Many of the women in question have, at least initially, only served quite brief sentences. Most have committed non-violent crimes, and in a number of cases they have been pressured into crime in order to help fund the drug addiction of a partner.

According to campaigners, the situation reflects a lack of commitment to providing support services for vulnerable women. Others have claimed the fact women are choosing prison over life on the outside as an indictment of the lack of funding and resources allocated to the social support net that they must rely upon after release.

Hello world!

Hi, I’m Levinson – welcome to my blog! Yes, its about law and justice, but no, its not boring!!!

The law is not always concerned with staid and dreary lawsuits; sometimes there are cases that are odd, to say the least. To start off my blog, I bring to you a collection of some of the most unusual cases to have been heard in the UK.

  • Tracey Ormsby, a Policewoman, tried to claim £1.5million damages when she was hit on the head by a pineapple. The judge saw sense and reduced her award to just £3000.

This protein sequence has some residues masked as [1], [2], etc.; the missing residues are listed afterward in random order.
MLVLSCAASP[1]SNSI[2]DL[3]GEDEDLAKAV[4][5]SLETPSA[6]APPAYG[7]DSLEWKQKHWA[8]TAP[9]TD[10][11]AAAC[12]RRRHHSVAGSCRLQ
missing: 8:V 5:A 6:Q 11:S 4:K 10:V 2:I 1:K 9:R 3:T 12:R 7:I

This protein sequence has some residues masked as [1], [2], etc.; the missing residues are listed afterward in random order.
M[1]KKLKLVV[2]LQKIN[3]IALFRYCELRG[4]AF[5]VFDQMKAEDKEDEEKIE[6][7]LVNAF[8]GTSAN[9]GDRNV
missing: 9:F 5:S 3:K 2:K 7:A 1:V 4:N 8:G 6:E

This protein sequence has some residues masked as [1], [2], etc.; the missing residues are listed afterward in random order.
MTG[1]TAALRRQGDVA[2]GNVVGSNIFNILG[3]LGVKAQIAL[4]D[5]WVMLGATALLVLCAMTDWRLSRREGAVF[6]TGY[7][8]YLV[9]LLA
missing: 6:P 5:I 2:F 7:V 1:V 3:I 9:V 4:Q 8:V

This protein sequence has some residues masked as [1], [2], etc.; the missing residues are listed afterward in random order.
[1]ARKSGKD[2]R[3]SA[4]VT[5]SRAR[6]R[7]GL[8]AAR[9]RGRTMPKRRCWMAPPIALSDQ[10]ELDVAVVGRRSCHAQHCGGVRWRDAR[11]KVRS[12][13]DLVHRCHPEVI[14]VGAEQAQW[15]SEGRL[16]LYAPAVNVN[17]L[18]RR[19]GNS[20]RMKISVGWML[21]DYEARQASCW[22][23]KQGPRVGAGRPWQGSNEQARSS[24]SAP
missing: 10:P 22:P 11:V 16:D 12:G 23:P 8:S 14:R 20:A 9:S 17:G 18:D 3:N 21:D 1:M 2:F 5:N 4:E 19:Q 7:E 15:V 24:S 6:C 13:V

• Lord Justice Ormrod, Lord Justice Dunn and Mr Justice Arnold made a memorable ruling in 1980, when they agreed that a woman who rationed sex to her husband was ‘acting reasonably’.
  • Cathy McGowan won a car on a local radio station, only to be presented with a toy one when she went to collect her prize. The court ruled that Radio Buxton pay her £8000 – the value of the apparently price Renault Clio – as they had entered into a legally binding contract.
  • Schools were subject to a High Court order that they must inform children watching ‘An Inconvenient Truth’, the famous Al Gore climate change film, that it contains ‘partisan political views’.
  • Brian Clapton, a butcher, was subjected to a court order banning him from chopping meat too loudly between the hours of 6am and 8am.
  • Procter and Gamble, the major multinational, managed to get a court to rule that Pringles are not, in fact, crisps, thus saving the company thousands in VAT applied to such products.

The law can be a strange beast, and some of the above are cautionary tales that show exactly why you should fight your corner if you believe you are not being fairly treated.

Often, the outcome of a case may be far from certain.

Levinson for Justice!!!